MILICENT W. SHINN
Milicent Washburn Shinn (1858–1940) lived among meadowlarks and wildflowers on the
family ranch in California for most her life. Attending the University of California in 1874,
the second year it began admitting women, she thoroughly enjoyed her time as a student
and scholarly pursuits. She then returned home to care for her parents and tutor her
younger brother, choosing the ranch over an offer to attend the Harvard Annex, a newly
constituted but unofficial series of private courses that allowed women access to graduate
studies in Cambridge. In 1882, Shinn began editing a local literary magazine, Overland
Monthly, motivated, in part, by a desire to encourage fellow Californians to take up the lit-
erary life, which she thought might improve society and the basic moral fiber of the youth.
Ruth, Shinn's niece and the subject of her book The Biography of a Baby was born in
1890, the center of doting attention for the entire family. Shinn was fascinated by the child,
but, unlike most aunts, had what she described as, “the notebook habit from college and
editorial days, and jotted things down as I watched, till quite unexpectedly I found myself
in possession of a large mass of data.” Shinn was eventually convinced of the value of her
notes, begun as a private project, and returned for graduate study at Berkeley in 1894. Her
various publications, including the popular Biography were greeted with wild enthusiasm
by scholars, both in America and abroad. After becoming the first woman to receive a
Ph.D. from the University of California at Berkeley, Shinn returned to the family to care for
her aging parents, a responsibility she refused to share with her two brothers or sister-in-
law. Her sense of family responsibility extended to tutoring her brother's four children, as
she had tutored that brother in his youth, and maintaining copious correspondence with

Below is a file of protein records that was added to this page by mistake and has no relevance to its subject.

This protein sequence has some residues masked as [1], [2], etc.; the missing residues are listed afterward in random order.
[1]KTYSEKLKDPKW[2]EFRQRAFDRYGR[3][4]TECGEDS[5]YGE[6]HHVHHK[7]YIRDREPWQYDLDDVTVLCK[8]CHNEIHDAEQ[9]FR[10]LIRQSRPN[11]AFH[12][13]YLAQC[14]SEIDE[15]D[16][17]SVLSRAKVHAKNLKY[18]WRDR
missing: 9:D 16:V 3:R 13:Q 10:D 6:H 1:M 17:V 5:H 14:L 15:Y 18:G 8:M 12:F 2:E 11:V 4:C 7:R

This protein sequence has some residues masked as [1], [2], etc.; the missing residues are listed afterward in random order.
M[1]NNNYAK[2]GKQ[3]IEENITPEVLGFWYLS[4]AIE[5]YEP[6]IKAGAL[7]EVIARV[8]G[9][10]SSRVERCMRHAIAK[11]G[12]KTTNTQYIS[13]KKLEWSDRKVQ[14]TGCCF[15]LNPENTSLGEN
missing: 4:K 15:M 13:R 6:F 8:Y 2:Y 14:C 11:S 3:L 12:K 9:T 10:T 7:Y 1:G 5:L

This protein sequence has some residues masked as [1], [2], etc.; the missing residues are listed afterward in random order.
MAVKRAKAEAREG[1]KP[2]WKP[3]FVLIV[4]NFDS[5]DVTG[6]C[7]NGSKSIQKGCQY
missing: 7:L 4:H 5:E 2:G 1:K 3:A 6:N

the extended family.
“IT is a well recognized fact in the history of science that the very subjects which concern our dearest interests, which lie nearest our hearts, are exactly those which are the last to submit to scientific methods, to be reduced to scientific law. Thus it has come to pass that while babies are born and grow up in every household, and while the gradual unfolding of their faculties has been watched with the keenest interest and intensest joy by intelligent and even scientific fathers and mothers from time immemorial, yet very little has yet been done in the scientific study of this most important of all possible subjects—the ontogenetic evolution of the faculties of the human mind.
“Only in the last few years has scientific attention been drawn to the subject at all. Its transcendent importance has already enlisted many observers, but on account of the great complexity of the phenomena, and still more the intrinsic difficulty of their interpretation, scientific progress has scarcely yet commenced.
“What is wanted most of all in this, as in every sci-
From Milicent W. Shinn, “Baby Biographies in General,” and “The Dawn of Intelligence.” In The Biography of a Baby (pp. 1–19,
161–181). New York: Houghton Mifflin, 1900.